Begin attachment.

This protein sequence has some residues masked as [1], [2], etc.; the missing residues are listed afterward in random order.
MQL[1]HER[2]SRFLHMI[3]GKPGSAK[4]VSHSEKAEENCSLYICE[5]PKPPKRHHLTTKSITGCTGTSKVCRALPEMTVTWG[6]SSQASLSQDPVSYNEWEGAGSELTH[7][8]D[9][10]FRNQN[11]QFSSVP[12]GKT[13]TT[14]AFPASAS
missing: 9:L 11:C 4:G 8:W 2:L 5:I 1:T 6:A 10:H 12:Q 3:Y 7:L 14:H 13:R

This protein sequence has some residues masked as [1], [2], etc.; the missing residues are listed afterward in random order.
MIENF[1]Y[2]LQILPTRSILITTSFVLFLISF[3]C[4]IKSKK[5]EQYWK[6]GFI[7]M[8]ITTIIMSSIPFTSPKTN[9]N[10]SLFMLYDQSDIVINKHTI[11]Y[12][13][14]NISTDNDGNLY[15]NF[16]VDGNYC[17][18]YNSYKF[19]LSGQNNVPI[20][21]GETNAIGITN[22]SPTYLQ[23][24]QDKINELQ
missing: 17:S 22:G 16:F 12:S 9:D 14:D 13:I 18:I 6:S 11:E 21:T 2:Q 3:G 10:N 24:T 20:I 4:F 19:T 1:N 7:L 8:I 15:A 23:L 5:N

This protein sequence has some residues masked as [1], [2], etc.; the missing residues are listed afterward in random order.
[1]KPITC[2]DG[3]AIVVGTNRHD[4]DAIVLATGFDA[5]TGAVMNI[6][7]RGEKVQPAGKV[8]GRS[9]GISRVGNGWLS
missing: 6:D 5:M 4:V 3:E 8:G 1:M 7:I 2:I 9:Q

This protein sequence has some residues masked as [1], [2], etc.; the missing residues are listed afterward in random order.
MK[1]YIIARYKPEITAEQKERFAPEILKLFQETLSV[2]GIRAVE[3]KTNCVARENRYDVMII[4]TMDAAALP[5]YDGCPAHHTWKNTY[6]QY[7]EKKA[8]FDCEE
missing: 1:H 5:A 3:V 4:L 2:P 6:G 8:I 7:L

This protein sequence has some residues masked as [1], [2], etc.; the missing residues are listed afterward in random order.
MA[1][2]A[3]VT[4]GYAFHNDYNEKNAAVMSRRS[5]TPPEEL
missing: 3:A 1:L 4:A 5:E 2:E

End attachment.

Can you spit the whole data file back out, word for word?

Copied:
This protein sequence has some residues masked as [1], [2], etc.; the missing residues are listed afterward in random order.
MQL[1]HER[2]SRFLHMI[3]GKPGSAK[4]VSHSEKAEENCSLYICE[5]PKPPKRHHLTTKSITGCTGTSKVCRALPEMTVTWG[6]SSQASLSQDPVSYNEWEGAGSELTH[7][8]D[9][10]FRNQN[11]QFSSVP[12]GKT[13]TT[14]AFPASAS
missing: 9:L 11:C 4:G 8:W 2:L 5:I 1:T 6:A 10:H 12:Q 3:Y 7:L 14:H 13:R

This protein sequence has some residues masked as [1], [2], etc.; the missing residues are listed afterward in random order.
MIENF[1]Y[2]LQILPTRSILITTSFVLFLISF[3]C[4]IKSKK[5]EQYWK[6]GFI[7]M[8]ITTIIMSSIPFTSPKTN[9]N[10]SLFMLYDQSDIVINKHTI[11]Y[12][13][14]NISTDNDGNLY[15]NF[16]VDGNYC[17][18]YNSYKF[19]LSGQNNVPI[20][21]GETNAIGITN[22]SPTYLQ[23][24]QDKINELQ
missing: 17:S 22:G 16:F 12:S 9:D 14:D 13:I 18:I 6:S 11:E 21:T 2:Q 3:G 10:N 24:T 20:I 4:F 19:T 1:N 7:L 8:I 15:A 23:L 5:N

This protein sequence has some residues masked as [1], [2], etc.; the missing residues are listed afterward in random order.
[1]KPITC[2]DG[3]AIVVGTNRHD[4]DAIVLATGFDA[5]TGAVMNI[6][7]RGEKVQPAGKV[8]GRS[9]GISRVGNGWLS
missing: 6:D 5:M 4:V 3:E 8:G 1:M 7:I 2:I 9:Q

This protein sequence has some residues masked as [1], [2], etc.; the missing residues are listed afterward in random order.
MK[1]YIIARYKPEITAEQKERFAPEILKLFQETLSV[2]GIRAVE[3]KTNCVARENRYDVMII[4]TMDAAALP[5]YDGCPAHHTWKNTY[6]QY[7]EKKA[8]FDCEE
missing: 1:H 5:A 3:V 4:L 2:P 6:G 8:I 7:L

This protein sequence has some residues masked as [1], [2], etc.; the missing residues are listed afterward in random order.
MA[1][2]A[3]VT[4]GYAFHNDYNEKNAAVMSRRS[5]TPPEEL
missing: 3:A 1:L 4:A 5:E 2:E